I don't blame Aucklanders - it is a huge amount of money to recover but Auckland is the country's biggest productive muscle, and due to motorway madness and ignoring overseas trends as ended up with very high wastage of its GDP on transport, undermining its ability to compete with cities overseas. So its catch up mode. I don't blame Aucklanders so much as wonder where Christchurch has been for the last decade. It not only missed the boat, it missed the train, the bus and the cycleway. And not least it missed that merry old gentleman, Mr Cullen, with his bag of money to hand out.

Christchurch started off jumping to the head of the queue with our bus system early adopting technologies such as Real Time signage, computer chip cards, GPS bus tracking etc, excellent systems some elements still not implemented in many bigger cities such as Auckland and Sydney. And our city started off be developing a very comprehensive relatively clear and simple bus route network, including the Orbiter, Metrostar; the city council chipping in with The Shuttle, quality shelters widely implemented, and building the Bus Exchange (as far as I know without any central Government funding).

Back about 2005 we seemed to be going somewhere! But it seems to me co-ordination between city and Ecan was more a diplomatic nicety than a gritty working party approach to strategies and securing funding. Whilst Auckland and Wellington developed clear mass transit strategies for upgrading and extending rail (both) and busways (Auckland). Christchurch, never really analysed where it needs to go. Most the dynamic forms of transport - from light rail in many European centres to busways in China, or heavy rail almost everywhere - is grade separated - has its own segregated lane or separate corridor and does not compete with cars for the greater part of its journey. That is the essence of mass rapid transit. Implementing on street bus lanes is a fall back solution when circumstances don't allow otherwise, bottom level stuff, around for forty years in some cities, always hard to police. In Christchurch they appear to have been the nearest thing to a rapid transit strategy and the council couldn't even achieve this - it took 12 years to get three routes part-laned, part-time, and final completion of the remaining six has now been pushed back to 2019!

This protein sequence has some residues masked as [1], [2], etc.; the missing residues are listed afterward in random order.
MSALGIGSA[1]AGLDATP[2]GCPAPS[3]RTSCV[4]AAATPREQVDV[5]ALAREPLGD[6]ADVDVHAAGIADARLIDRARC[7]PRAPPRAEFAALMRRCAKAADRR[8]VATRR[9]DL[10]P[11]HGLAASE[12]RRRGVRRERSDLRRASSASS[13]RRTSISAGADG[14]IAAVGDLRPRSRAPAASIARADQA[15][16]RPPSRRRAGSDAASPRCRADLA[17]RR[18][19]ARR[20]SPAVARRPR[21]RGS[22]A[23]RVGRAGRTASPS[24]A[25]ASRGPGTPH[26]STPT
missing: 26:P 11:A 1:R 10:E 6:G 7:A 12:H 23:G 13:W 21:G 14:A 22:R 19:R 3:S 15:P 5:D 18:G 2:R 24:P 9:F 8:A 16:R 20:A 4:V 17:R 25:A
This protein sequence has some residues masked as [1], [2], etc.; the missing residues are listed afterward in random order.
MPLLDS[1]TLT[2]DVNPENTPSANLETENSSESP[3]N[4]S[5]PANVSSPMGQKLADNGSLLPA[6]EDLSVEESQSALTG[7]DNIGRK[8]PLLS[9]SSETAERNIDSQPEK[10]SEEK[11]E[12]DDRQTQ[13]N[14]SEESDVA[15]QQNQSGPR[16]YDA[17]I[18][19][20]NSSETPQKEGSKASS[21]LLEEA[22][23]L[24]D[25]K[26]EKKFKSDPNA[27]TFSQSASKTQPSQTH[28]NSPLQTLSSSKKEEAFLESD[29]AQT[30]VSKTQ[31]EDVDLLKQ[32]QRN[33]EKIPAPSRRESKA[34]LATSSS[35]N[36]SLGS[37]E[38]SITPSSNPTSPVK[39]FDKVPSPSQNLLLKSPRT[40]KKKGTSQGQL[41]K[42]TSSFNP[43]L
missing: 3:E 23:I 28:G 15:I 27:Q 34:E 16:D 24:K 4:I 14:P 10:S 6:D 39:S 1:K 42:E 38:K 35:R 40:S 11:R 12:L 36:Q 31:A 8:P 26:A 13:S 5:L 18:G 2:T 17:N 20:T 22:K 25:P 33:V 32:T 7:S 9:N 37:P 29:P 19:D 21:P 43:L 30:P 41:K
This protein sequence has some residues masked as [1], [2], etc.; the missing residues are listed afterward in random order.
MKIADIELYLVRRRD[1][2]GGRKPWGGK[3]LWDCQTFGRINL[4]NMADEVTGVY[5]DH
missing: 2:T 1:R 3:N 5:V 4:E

Far from future proofing the city;

- the land that allowed rail to enter from the north and turn towards the city was taken to build the Blenheim Road flyover and commercial buildings, absudity, decreasing future options drastically.

- the Bus Exchange was outgrown ..bizarre really ...not that it grew too small so soon but that it had so little leeway to expand anyway built into its planning!